- Immortality: He managed to escape Death during an epidemy of yellow fever. At the end of the episode, he probably passed this condition to Scully, thus making Clyde Bruckman's prediction correct.
- Older Than They Look: A photographer who unfortunately gained immortality by tricking Death.
- Who Wants to Live Forever?: He documents violent crime as soon as it happens in the hope that he will see death and allow death to finally come for him because he is bored with living after two hundred years and wants to know what happens to people after they die.
Patrick Garland Crump
Portrayed by: Bryan CranstonAn ordinary man who over the course of a terrible day is forced to rob a car and drive it with maximum speed towards the west side failing to do which the pressure in his ear drum will release, killing him. Appeared in "Drive".The episode was written by Vince Gilligan and this is the role which got Cranston cast as Walter White.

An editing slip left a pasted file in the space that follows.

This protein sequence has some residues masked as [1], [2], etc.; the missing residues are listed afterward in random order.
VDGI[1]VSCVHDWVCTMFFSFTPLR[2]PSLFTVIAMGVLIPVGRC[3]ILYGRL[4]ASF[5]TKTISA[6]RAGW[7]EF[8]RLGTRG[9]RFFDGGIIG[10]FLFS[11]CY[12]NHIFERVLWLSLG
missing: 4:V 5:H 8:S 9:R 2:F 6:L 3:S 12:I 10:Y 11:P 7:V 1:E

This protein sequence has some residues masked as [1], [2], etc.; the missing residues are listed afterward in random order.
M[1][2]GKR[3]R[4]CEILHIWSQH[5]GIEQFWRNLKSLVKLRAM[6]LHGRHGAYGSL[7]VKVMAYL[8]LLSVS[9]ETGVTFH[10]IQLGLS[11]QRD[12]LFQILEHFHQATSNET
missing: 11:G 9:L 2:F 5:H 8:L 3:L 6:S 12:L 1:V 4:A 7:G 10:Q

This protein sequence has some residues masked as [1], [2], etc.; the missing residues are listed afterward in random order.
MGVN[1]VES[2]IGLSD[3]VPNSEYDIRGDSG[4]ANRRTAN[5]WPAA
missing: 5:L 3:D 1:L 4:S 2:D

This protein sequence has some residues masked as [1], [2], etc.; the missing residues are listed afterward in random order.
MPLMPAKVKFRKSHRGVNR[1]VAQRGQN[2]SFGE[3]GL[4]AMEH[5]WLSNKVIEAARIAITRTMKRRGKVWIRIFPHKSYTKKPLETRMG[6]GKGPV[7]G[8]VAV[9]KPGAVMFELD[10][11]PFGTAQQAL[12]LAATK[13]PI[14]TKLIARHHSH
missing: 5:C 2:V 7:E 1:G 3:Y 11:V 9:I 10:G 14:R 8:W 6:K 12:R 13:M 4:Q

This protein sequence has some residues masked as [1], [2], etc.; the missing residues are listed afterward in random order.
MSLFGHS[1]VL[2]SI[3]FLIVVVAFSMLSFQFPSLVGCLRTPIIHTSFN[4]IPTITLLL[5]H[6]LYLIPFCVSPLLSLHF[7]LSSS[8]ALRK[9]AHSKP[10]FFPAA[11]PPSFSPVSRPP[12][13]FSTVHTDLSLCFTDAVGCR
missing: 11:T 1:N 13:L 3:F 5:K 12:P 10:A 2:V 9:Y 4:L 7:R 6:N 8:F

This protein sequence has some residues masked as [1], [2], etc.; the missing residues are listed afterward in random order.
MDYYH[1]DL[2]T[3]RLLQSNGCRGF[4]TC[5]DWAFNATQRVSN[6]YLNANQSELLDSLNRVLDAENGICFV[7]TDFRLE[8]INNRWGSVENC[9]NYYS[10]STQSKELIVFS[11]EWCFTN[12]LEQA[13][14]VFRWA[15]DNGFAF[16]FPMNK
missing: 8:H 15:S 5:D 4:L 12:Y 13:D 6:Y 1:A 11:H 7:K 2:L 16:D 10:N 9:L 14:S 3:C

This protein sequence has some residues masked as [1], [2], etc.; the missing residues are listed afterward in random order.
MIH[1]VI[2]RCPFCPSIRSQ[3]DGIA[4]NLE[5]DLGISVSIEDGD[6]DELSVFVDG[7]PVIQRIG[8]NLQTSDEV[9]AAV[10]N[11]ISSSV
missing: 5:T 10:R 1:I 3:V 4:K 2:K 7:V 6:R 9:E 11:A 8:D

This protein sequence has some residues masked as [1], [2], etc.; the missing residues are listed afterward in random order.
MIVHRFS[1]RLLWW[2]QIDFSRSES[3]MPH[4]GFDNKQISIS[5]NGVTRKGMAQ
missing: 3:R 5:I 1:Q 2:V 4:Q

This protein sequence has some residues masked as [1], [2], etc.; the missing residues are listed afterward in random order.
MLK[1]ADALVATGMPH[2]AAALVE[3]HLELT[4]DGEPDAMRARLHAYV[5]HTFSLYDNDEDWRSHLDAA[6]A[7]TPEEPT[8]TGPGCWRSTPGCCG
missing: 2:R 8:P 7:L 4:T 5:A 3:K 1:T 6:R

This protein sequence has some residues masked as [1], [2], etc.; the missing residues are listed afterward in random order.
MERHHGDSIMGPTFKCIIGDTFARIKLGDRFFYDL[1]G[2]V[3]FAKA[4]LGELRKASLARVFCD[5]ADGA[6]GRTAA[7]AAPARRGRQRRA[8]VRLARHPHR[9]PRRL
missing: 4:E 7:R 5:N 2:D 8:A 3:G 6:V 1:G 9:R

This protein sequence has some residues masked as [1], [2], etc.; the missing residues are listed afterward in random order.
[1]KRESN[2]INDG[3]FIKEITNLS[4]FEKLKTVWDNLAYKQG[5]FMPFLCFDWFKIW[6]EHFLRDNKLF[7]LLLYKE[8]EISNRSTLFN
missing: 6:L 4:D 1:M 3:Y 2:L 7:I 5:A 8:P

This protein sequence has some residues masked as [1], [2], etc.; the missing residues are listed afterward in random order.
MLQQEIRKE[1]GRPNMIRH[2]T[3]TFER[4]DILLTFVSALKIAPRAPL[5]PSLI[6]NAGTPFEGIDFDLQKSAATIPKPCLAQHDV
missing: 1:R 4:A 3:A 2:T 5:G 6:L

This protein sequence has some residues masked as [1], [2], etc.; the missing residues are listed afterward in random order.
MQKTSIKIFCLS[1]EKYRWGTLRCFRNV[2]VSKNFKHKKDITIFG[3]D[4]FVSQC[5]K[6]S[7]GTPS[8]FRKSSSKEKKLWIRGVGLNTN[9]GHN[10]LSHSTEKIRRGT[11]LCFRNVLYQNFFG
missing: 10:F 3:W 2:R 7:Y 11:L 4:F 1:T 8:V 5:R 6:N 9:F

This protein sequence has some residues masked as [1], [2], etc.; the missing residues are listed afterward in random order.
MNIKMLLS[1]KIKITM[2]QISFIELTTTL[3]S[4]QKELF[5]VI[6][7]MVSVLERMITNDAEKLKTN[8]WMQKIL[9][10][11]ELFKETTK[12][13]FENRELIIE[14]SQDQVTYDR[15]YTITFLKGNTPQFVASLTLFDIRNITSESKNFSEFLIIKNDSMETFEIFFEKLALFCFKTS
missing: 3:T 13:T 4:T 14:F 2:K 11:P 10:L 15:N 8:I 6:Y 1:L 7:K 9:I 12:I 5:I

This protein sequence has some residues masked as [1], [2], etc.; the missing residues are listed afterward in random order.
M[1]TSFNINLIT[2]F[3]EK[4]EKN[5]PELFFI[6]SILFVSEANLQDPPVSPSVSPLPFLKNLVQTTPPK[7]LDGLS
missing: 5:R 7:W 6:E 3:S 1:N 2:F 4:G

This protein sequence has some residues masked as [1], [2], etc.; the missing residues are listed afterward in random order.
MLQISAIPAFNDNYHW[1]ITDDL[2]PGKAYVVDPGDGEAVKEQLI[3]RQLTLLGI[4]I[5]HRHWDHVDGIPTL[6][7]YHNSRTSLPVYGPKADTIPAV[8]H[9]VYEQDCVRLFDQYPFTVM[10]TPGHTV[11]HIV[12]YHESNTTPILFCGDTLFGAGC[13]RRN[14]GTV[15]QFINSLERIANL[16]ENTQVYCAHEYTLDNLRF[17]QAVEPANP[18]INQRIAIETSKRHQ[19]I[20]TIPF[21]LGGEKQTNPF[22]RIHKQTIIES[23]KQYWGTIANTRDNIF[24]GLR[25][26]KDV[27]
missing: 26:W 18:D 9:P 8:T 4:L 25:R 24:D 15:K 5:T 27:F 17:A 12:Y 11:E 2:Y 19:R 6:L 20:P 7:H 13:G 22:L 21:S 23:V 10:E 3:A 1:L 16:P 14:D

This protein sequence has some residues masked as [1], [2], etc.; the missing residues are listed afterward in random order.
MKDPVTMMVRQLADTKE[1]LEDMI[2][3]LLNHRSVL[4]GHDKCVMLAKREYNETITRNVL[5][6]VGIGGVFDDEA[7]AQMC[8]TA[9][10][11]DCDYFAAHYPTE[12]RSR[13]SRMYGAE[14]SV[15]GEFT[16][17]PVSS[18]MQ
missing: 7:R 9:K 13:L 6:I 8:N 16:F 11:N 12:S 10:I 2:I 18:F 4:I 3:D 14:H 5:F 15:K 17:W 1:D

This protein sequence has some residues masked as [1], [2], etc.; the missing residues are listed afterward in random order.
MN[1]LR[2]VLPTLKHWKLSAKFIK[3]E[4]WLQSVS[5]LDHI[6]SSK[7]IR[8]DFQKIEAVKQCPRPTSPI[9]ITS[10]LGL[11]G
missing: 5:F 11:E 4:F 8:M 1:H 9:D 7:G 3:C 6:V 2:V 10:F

- Jerkass: He is rude and racist but considering his desperate situation, you do not really blame him. And he mellows down a bit later.
- Shoot the Shaggy Dog: By the time Mulder gets him to Scully who was going to try and relieve the ear pressure, he has died already.
- Troubled Sympathetic Bigot: He is Anti-Semitic but portrayed with sympathy and he does come to a degree of understanding with Mulder.
Robert "Rob" Roberts
Portrayed by: Chad DonellaA young mutant who tried to resist his craving for human brain. Appeared in "Hungry".
- Black Eyes of Evil: He wore contact lenses to hide them.
- Brain Food: tries to resist his cravings for human brains.
- Hungry Menace: He needed brains... not that he didn't try to live as a non-mutant.
- I Just Want to Be Normal: He really tries.
- Meat-O-Vision: Starts seeing other people's heads this way. Also inverted when he hallucinates that the hamburger patties he's cooking look like little brains.
- Obsessed with Food: He is consumed with eating people. He tries to control it by going to Overeaters Anonymous, but ends up killing & eating his landlady (who he bonded with when he discovered she was also in OA).